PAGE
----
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The key to understanding Hebrew literature is grasping the function and role of repetition. An author will go round a topic at least twice, each time discussing that topic from a different angle or perspective so that hearing in succession the two treatments is like listening to the left and right speakers of stereo system playing music. Therefore statements made in a fuller treatment of a topic may be referred to by means of abbreviated statements in a parallel or repeated section or sometimes vice-versa.

Much of what is treated in chapters is developed at greater length in chapters Here I borrow an outline of from the essay by John Meade in this same issue of SBJT to show that the flow of thought there is identical to the flow of thought in chapters The Basic Stipulation in the covenant is complete devotion and loyalty to Yahweh, their covenant lord and suzerain, as expounded in Deuteronomy ff. Then, exactly as in chapters , comes the warning against disloyalty and unfaithfulness creeping in to the relationship in D followed by the assumption in E that this will happen and hence a prediction of eventual restoration.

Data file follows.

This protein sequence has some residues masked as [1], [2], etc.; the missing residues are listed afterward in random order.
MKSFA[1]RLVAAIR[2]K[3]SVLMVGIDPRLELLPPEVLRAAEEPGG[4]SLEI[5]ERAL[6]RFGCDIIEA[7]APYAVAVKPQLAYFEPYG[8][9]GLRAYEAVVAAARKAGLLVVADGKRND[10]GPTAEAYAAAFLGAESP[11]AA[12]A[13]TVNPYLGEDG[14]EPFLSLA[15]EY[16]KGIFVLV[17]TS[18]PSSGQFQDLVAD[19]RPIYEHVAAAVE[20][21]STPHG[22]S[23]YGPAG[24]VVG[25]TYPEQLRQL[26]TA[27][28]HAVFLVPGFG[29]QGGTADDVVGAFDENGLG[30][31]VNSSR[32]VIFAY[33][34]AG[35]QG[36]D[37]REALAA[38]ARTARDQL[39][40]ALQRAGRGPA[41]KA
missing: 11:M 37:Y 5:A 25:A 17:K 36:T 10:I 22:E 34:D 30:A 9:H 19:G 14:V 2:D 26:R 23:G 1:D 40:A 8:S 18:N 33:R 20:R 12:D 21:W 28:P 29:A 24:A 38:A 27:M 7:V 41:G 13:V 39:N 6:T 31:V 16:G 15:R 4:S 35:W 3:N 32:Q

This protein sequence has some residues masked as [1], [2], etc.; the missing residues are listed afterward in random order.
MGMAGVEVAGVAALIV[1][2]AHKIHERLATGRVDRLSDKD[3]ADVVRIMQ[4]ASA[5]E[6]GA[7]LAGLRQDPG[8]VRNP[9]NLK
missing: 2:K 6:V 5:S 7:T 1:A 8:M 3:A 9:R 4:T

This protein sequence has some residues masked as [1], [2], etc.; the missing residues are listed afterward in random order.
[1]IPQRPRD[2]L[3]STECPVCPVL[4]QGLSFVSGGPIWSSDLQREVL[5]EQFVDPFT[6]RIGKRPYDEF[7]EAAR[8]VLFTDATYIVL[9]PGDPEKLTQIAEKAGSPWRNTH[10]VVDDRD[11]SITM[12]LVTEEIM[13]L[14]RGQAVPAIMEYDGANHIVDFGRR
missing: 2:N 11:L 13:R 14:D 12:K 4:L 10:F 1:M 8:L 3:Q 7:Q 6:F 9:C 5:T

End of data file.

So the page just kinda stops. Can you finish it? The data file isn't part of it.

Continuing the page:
Then both and chapters end with the choices provided by the covenant relationship. The observation that Deuteronomy and are parallel sequences in treating the same topic along with a grasp of how Hebrew literature works can help to correctly interpret ambiguous statements in Deuteronomy This is hyperbolic since those in the audience hearing Moses at this point who actually remembered these things would only be those over fifty years old.

Observe that a similar point is made in , b-5, and This is a rhetorical device to help the generation listening to Moses identify with the Israel that entered the covenant at Sinai and commit to its renewal in the covenant at Moab. Notice in Deuteronomy Moses affirms that the human party committing to the covenant at Moab are those here today and those not here today. That covenant was made with our parents and not with us. We are not responsible for this covenant at all.

On a crassly literal level of interpretation this could mean that the testings, i. This, however, is an entirely shallow interpretation. What Moses is saying is this: incredible displays of supernatural power in miracles and physical deliverance from slavery were insufficient to bring the hearts of the people to be completely devoted and loyal to Yahweh. God rescued them from Egypt, but the moment he arranged to solemnize an agreement of loyalty between them, i.